Radio buttons also have two states -- they can be either checked (selected) or unchecked. But only one radio button of a group can be checked at any one time -- and you should have at least two buttons in the group. You can see this operation in preview. Control which buttons are in a group by setting their Name property. Buttons with the same Name will interact with each other. Those with a different name (in a different group) will be independent.
An image can act much the same as a button. Use the image button to select the location of the image to display. You can resize the image just like any other image.
If you have assigned a URL (Action) to the form, clicking the image will cause the form details to be sent to the URL. This is the same action as for the Submit button.
The image can be anything you like -- we've chosen an image that from the ClipArt folder. To the basic image, we added a border of 3 pixels with a style of double, both set in the Form Editor for the image.
You can also set the border thickness and color from the Quick Editor, but not the style -- you can do that only from the Form Editor.
The default state for the image is Anti-Alias and Re-Render both on. Where you are reusing an existing image, you should turn these both off and avoid creating an extra unnecessary image. These settings are in the Quick Editor > Object tab.
A Selection List has a list of Names and against them a list of Values. You as the form designer fill out these values -- not your visitor. You present a list of choices, the Names, to your visitor and they will select one or more depending on how you set it up.
If you click the Values button of the Selection List tab, you will get a dialog box like the following. The checkboxes determine the entries that will show as selected (highlighted) when the list box opens. For a drop-down list box, it makes sense to check only one entry. That's all your visitor can select at one time!
Check Multiple to allow multiple selections -- two or more items to be selected at one time.
The Name column contains the entries that will appear when published (or in preview).
The Value column is the corresponding value you want to be used when your visitor selects an item. In preview, the selection lists here will show only the Names potentially available -- if you want something more to happen, see menus with selection lists which use the Values to jump to other pages.
As a visitor, select multiple items the same way as in Windows Explorer if you are dragging and dropping files from one folder to another:
All selected items will show highlighted.
- To select the first item click on it
- To select the second and subsequent hold down Ctrl and click
- To select a range, hold down Shift and click a second item.
A text box allows your visitor to enter and edit one line of text. The text will scroll horizontally if it is too wide to fit in the box. You can mark the box Read Only if you don't want your visitor to edit the text already here. The Value field sets the initial text.
This is just a text box, where the entered text is masked off by blobs so that you or anyone snooping over your shoulder can't read it. Again the Value field sets the initial text entry. Create it as for a text box, and then select a Type of Password.
A text area allows your visitor to enter and edit more than one line of text. It is like a big text box except the scrolling is vertical.
The File Upload box allows your visitor to browse and select a file name and have that file uploaded along with the form details. For this to work, you need to have the Form Encoding to be set to multipart/form-data.
The left hand part of the box, the bit that holds the file name is normally closed up. Drag it out to the left to make a good-sized space. The file name will appear in the box after your visitor has browsed to the file name.
When you have a form object selected (e.g. by clicking on it) the Form edit button will become enabled. Clicking it will allow you to edit that form object. You can also select the object by double-clicking it.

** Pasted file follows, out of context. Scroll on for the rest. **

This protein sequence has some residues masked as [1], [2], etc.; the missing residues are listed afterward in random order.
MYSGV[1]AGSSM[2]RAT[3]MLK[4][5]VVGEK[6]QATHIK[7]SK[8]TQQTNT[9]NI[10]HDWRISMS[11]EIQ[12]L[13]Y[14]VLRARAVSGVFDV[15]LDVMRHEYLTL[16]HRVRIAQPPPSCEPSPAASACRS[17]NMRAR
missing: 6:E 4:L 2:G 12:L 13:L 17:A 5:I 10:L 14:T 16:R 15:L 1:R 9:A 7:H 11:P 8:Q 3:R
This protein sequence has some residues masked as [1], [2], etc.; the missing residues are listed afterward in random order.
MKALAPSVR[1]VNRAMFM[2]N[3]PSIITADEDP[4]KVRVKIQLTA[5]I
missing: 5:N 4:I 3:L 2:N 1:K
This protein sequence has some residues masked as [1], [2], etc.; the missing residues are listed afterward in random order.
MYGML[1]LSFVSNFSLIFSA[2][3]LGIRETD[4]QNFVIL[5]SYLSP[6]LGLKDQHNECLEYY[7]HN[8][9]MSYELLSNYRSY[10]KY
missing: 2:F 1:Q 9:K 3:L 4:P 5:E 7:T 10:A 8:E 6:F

Default font for forms
If you intend to use the same font throughout your forms (a good idea!), consider setting it up in the Page Editor > Links, Fonts tab. This font will then be used whenever you leave the font at [default] in a form object.
Grouping form objects into a new form
The form items we have looked at here may not look like they are on a form, but they are nonetheless. They all belong to a form called formIntro. If you look at the finished code, you will see them all grouped together near the top.
To put form objects into the same form, select all the objects and make a permanent group. If the objects are currently in different forms, you will be prompted to create a new form for those objects. After that, you can un-group.
Control the tab order -- z-order
One common way to navigate around the fields of a finished form is to use the Tab key. Pressing Tab moves the cursor on to the next field. It helps if the tabbing is in a logical sequence!
To re-order the objects into tab order (or z-order), select the objects, one at a time, in the order you want them to appear, and press the "to front" button for each one. So, select the first object, press "to front", select the second object, press "to front" and so on.
Control the tab order -- tabindex
Another way to control the tab order is by using the Code field of each form object (the second tab) and adding the code:
where N is the tab number (starting at 1) to be assigned to that object (image below).
The tab key will then move the cursor to the next numbered object, regardless of the z-order within the form.
Problems with Forms
1. You click your Submit button and nothing happens. A Submit button looks exactly the same as a regular button. Make sure your submit button has a type of "Submit" -- select the type in the drop-down list box on the Button tab headed "Type". This means that when clicked, the button will submit the form data to your host.
2. Forgetting that form object names are case-sensitive. A field called "Email" is not the same as one called "email". If a script on your host is looking for a field called "Email" but your form sends it one called "email", your host will not accept that data.
3. Two or more objects with the same name. The default action of SiteSpinner is to give all form objects a unique, but boring name -- formxx. If you are renaming your form objects, make sure you give each a unique name. Exception: radio buttons of a group all have the same name.
4. Where your form relies on a script, not uploading the script to your host. See Form Mail: Upload the script file.
5. Your submit button works, but doesn't submit all the data you expect. Make sure all your form objects belong to the same form.
Using Forms tutorial
Form Mail Scripts